In terms of versatility it’s a bit limited, but when it’s good it’s quite good. You’ll find it to be excellent with beef steaks, salmon, and other strong flavors, though it will fall down a bit with, say, vegetables or weaker flavored foods like most white fish.

9. Traeger Texas Beef Wood Pellets


Amazing and powerful flavor perfectly draws out the natural strengths of beef
High quality Texas native hardwoods
Great price and quality


Highly specialized for smoking and grilling beef. Not recommended for anything else


  • Wood type: blend of oak, mesquite, and pecan
  • Wood flavoring: strong and smoky
  • Optimal pairings: beef (only)
  • Total weight: 20 lbs.

Another blend, this time specialized for cooking beef. Consisting of a mix of oak, mesquite, and pecan, it is a mélange of three savory and lightly sweet woods that complement each other’s flavors perfectly, resulting in a flavor that’s hard to describe unless you’ve had it before.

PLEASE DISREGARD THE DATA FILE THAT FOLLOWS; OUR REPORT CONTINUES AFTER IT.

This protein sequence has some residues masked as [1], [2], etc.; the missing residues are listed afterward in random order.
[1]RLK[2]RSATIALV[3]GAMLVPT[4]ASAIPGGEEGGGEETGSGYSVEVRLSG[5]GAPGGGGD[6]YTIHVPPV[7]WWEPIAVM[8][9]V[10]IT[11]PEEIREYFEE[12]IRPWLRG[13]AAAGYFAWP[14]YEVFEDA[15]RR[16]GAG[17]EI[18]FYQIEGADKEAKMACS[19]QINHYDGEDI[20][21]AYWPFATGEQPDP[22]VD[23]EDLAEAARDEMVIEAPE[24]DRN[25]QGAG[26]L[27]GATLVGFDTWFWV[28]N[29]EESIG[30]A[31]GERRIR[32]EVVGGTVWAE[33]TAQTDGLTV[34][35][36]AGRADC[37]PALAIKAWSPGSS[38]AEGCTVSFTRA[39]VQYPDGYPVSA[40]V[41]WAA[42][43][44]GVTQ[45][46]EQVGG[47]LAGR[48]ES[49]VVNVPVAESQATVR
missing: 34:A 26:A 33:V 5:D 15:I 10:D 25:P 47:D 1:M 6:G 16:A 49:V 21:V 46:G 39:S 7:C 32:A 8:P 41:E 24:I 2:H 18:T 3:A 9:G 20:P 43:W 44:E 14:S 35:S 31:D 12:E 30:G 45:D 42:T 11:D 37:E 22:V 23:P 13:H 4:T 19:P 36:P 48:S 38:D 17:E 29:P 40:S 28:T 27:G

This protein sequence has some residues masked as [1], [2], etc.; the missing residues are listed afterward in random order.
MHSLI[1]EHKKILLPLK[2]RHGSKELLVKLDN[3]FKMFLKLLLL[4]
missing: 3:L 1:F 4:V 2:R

As the name implies, this is a mix of hardwoods native to Texas, and is a blend of woods used all over the state to impart that distinctive flavor that makes Texas barbeque stand out just as much as other traditions in places like the Carolinas.

It’s well worth trying out, or picking up a bag if you know you like it, but does come with some drawbacks. Namely, this is a blend that is highly specialized to wring out the best flavors from a cut of beef and enhance, not overpower the strong flavors of it. As a result, while usable for other things…it’s not exactly ideal as a wood to use for cooking your favorite chicken dish, as an example.

Final Verdict

Traeger Signature Blend

All of these wood pellets are great alternatives for those who use lump charcoals for grilling. They represent a variety of different delicious and highly versatile woods that are comparable only to the top quality charcoal briquettes. All are pretty much the same price and weight, leaving only the individual woods (or blends, in two cases) to differentiate them, giving a perfect comparison ground.